The Morning Call Feeds the Cynicism that is Tearing Our Communities Apart

Leave it to The Morning Call to make things worse (“Gas blast victims to charities: Where’s the money?” March 1).  We have dozens of families whose lives were shattered or even lost.  We have untold damage to those lives and the neighborhood.  We have an emergency response system that can only accomplish so much in a few short days, and one that generally doesn’t provide money directly to victims.  And we have many companies, groups and individuals who want to help. 

So the newspaper makes it sound like those of us who stepped forward to do what can be done are taking our good old time.

To those who gave or want to give (by the way, Morning Call decision-makers in Baltimore or Chicago or wherever you are, I haven’t seen nor heard anything about a contribution from you):  we have two challenges.  First, we need to know the families’ needs so we can compare them to each other in order to be be fair in the distribution of funds.  And, second, we need to have some sense of how much money will be available.

Think about it.  What if we are moved by the needs of the first five families with which we come into contact?  We give them as much as they “need.” Forty-four families to go.  Sorry, folks, we gave it all away. 

Tough luck?

To the kind neighbors, near and far, who want to help:  every nickel of your contribution will go directly to the families; it will be done carefully to ensure that it’s distributed fairly; and it will be done with haste, but not, to the best of our ability, with waste.

And to the families: we are trying to reach each of you.  If you would contact us at 610-691-2127 we will move this as quickly as possible. 


  1. Monkey Momma

    I don’t find the Call’s article cynical at all. There ARE people who need money now, and they DO have to wait for the red tape to be cut. That’s just the way it is. The Call also lays out where folks can donate, and quotes your explanation as to why it can seem like a long lag time. There are scams being run in the wake of this tragedy, too, and it’s very important that people know about these scams.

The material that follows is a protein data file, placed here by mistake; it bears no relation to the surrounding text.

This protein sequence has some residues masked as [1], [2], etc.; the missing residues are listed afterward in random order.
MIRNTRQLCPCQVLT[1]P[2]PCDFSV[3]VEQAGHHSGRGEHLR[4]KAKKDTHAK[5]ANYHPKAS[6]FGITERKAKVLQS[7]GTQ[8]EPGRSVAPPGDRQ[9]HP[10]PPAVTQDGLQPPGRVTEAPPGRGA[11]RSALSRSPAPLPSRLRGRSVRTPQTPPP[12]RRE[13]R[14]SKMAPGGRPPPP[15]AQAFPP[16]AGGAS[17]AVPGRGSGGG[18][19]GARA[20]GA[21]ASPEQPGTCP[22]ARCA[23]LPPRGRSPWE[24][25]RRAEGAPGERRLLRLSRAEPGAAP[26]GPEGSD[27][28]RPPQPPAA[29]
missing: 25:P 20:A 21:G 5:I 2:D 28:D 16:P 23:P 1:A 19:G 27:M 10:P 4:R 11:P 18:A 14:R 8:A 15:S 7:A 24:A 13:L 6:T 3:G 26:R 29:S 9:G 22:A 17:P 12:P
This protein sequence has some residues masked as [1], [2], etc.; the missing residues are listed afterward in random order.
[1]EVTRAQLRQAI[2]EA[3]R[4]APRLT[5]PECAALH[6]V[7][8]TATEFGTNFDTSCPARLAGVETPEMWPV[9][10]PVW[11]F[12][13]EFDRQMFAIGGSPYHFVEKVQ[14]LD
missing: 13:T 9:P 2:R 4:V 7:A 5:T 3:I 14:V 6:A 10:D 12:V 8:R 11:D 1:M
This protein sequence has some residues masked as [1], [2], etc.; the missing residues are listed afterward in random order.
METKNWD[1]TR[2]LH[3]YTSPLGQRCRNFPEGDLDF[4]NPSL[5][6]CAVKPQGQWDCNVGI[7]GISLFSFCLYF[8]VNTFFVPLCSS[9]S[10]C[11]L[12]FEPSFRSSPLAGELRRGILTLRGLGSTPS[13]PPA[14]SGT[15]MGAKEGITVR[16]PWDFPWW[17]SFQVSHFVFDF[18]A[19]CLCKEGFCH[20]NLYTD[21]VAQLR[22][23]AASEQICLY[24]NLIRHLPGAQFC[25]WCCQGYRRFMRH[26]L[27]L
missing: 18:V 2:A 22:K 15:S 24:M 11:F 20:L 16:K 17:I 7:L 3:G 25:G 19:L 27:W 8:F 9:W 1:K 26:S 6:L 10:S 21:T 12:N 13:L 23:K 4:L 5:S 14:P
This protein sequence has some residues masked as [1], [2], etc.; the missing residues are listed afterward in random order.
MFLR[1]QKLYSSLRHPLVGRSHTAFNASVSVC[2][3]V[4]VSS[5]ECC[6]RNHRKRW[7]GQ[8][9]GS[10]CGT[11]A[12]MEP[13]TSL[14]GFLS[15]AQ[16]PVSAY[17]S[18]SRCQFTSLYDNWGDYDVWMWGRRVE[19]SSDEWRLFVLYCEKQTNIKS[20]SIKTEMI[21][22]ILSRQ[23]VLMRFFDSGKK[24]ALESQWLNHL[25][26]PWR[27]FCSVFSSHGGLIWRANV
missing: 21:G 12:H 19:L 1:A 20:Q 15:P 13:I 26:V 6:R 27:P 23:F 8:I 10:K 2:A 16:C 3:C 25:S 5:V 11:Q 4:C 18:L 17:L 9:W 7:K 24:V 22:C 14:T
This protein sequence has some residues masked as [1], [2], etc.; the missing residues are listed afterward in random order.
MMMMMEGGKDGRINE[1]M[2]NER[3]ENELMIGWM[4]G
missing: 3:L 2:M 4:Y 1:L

If you are really just taking issue with the headline and not the meat of the article, that is one thing. But the article, as it is written, appears to be quite fair. I’m sure victims who need help now are frustrated, and their concerns are addressed and answered in this article.

  2. Alan Jennings

    Monkey Momma, you make thoughtful points. The headline is definitely provocative.

    But these days, when so many people are turning on each other, we need news that informs, not enflames. It would have been helpful if Scott had explained the process.

    The claims made by the musicians went unchallenged. Are they going to meet with each family, do a complete needs assessment, compare the needs of each family and ensure that the money is properly accounted for and fairly distributed? If they raised $4,000, are they going to give $85 to each of the 47 families? Or are they going to weigh the needs and allocate appropriately. Holding themselves out as doing it right as if we are all wrong, while the paper reports it without challenge, seems unfair.

    I don’t know, it just seems like we try to help and we get attacked before we’ve had a dollar to distribute.

  3. Rich Laliberte

    I’m not one to blame the press for reporting the news but my first reaction, too, was that the focus was off or at least premature. Conscientious effort shouldn’t be confused with the kind of foot-dragging that the entire article clearly implied is taking place. I, for one, am glad my small contributions are being maximized thoughtfully for the benefit of as many people as possible.

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